The adoption and use of Learning Management Systems (LMS) by schools has grown a lot in recent years. So too has the use of social networking and Web2.0 applications. With this proliferation of tools and applications it is becoming increasingly difficult to find a single system that meets the specific needs of each school or class (or learner for that matter). Many of our learners are using a variety of web-based applications to create and manage their own digital content—quite separate from what they may be doing within the environment of the institutional LMS.
Rather than try to create a single system that forces everyone to conform, we are seeing more work going into making these separate systems and environments work together. These ‘mash-ups’ as they are known are becoming the preferred way of establishing an online learning environment for our students that is ‘fit for purpose’ and meets the particular needs of the student group, school, or institution.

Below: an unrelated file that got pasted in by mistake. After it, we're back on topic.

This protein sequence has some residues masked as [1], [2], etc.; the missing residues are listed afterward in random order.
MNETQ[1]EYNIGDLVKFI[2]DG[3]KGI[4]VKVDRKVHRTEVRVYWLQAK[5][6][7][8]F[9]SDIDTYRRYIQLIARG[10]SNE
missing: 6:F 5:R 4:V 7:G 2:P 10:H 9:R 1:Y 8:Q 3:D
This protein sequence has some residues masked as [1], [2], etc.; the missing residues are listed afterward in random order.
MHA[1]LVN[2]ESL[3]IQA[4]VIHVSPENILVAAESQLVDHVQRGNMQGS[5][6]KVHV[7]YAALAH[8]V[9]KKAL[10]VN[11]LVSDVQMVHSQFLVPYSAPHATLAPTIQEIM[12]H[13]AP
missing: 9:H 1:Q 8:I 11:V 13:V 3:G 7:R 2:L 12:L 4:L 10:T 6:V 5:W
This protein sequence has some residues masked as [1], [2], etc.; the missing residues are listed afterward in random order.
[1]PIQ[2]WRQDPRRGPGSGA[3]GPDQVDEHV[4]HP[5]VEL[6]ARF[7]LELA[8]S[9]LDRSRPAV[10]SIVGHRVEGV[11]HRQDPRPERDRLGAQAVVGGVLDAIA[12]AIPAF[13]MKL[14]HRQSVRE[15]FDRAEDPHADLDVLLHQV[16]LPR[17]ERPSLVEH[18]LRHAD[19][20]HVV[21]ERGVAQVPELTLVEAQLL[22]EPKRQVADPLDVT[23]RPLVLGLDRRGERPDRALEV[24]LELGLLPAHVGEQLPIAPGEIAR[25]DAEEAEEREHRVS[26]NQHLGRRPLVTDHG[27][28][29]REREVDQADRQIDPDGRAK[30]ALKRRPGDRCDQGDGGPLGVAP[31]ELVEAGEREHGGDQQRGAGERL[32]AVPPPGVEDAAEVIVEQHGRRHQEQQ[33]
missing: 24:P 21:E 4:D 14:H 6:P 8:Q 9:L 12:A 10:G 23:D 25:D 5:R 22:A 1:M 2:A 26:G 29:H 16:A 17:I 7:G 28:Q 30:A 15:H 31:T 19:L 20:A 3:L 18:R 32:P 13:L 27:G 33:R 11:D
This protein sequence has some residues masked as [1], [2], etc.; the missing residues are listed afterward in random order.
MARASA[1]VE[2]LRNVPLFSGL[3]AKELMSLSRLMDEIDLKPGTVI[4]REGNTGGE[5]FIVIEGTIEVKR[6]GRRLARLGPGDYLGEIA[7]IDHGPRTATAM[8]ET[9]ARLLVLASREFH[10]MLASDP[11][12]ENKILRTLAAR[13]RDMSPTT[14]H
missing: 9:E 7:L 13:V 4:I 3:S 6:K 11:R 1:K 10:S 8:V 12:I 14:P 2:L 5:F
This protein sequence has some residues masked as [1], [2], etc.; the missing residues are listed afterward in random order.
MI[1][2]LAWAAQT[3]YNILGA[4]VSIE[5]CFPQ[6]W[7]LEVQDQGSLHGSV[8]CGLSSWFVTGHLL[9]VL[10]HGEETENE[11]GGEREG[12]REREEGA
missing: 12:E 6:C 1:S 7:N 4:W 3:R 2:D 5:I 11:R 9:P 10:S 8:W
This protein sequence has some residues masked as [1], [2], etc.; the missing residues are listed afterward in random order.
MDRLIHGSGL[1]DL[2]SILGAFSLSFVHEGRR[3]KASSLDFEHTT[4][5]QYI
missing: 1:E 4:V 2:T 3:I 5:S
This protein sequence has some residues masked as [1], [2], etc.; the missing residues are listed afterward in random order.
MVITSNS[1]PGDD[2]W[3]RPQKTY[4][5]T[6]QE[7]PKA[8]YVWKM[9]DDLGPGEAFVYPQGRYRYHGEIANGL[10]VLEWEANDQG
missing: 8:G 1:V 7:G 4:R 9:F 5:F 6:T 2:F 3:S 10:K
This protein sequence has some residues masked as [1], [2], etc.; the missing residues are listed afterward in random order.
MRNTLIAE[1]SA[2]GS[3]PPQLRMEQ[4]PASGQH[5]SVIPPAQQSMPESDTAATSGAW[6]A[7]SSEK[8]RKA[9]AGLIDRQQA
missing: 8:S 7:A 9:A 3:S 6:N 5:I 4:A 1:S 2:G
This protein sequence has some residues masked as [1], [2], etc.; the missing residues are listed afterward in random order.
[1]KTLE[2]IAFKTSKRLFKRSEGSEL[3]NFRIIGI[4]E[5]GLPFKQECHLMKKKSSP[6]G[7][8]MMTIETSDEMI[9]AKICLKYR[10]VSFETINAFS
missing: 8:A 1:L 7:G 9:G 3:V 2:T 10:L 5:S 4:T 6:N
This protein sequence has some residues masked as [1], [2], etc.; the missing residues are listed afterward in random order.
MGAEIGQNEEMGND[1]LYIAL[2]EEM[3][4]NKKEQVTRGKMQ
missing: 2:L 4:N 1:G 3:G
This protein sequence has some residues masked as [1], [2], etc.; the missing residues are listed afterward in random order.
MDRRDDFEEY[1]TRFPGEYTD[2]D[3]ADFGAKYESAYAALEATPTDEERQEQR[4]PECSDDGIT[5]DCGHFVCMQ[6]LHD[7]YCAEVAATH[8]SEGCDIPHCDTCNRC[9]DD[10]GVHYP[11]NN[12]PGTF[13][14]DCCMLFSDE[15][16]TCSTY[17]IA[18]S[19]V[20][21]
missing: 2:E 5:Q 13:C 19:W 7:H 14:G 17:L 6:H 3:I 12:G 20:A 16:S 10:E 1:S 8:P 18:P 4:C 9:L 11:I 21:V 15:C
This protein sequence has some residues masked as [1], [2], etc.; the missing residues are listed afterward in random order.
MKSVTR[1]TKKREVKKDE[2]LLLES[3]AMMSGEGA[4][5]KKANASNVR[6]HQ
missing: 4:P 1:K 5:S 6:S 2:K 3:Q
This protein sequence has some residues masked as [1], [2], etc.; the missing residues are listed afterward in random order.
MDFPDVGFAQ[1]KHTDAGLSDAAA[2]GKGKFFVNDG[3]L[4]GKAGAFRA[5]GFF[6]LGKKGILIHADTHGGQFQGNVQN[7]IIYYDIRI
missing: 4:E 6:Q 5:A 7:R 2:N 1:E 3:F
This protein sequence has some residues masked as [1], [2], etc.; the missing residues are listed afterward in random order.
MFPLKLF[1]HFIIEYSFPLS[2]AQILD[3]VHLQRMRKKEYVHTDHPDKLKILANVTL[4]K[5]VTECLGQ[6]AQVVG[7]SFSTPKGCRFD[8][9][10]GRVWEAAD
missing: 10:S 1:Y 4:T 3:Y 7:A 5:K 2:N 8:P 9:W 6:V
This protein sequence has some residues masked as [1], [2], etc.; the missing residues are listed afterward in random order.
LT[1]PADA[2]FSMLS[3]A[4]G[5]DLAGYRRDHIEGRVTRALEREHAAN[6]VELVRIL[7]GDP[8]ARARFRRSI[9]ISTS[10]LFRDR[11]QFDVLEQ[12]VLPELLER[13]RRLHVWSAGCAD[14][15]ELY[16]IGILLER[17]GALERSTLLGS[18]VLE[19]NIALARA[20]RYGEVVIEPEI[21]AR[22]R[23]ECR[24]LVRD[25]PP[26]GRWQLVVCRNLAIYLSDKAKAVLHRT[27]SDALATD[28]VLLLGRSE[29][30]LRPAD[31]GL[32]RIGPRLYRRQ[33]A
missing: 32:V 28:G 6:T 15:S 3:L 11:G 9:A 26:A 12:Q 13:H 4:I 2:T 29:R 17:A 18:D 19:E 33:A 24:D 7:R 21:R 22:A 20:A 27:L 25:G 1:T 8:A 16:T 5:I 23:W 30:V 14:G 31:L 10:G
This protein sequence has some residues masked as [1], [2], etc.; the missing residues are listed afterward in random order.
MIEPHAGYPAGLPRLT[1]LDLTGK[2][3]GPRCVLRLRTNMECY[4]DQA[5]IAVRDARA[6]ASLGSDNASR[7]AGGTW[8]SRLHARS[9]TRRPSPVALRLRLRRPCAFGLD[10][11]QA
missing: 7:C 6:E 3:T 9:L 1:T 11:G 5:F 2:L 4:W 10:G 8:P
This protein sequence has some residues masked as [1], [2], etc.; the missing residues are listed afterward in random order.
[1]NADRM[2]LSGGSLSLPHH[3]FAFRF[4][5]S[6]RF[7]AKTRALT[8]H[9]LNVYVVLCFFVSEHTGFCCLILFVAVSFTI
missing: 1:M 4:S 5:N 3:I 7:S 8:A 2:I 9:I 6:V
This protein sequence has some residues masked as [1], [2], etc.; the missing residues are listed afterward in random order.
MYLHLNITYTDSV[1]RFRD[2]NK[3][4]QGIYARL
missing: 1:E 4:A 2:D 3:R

In addition, many of the Web 2.0 applications that are now commonly used by learners make provision for the content stored within them to be exposed in other environments. For instance, videos in YouTube or slide shows in SlideShare can be embedded into blogs, wikis or websites.
Implications for learning institutions are that instead of looking for the ideal single application for their online learning environment (OLE), it may be better to consider using an application that can be used as an integrative hub (providing basic content storage and organization, login and authentication capabilities, RSS aggregation capability, notifications and basic discourse tools such as forums etc.)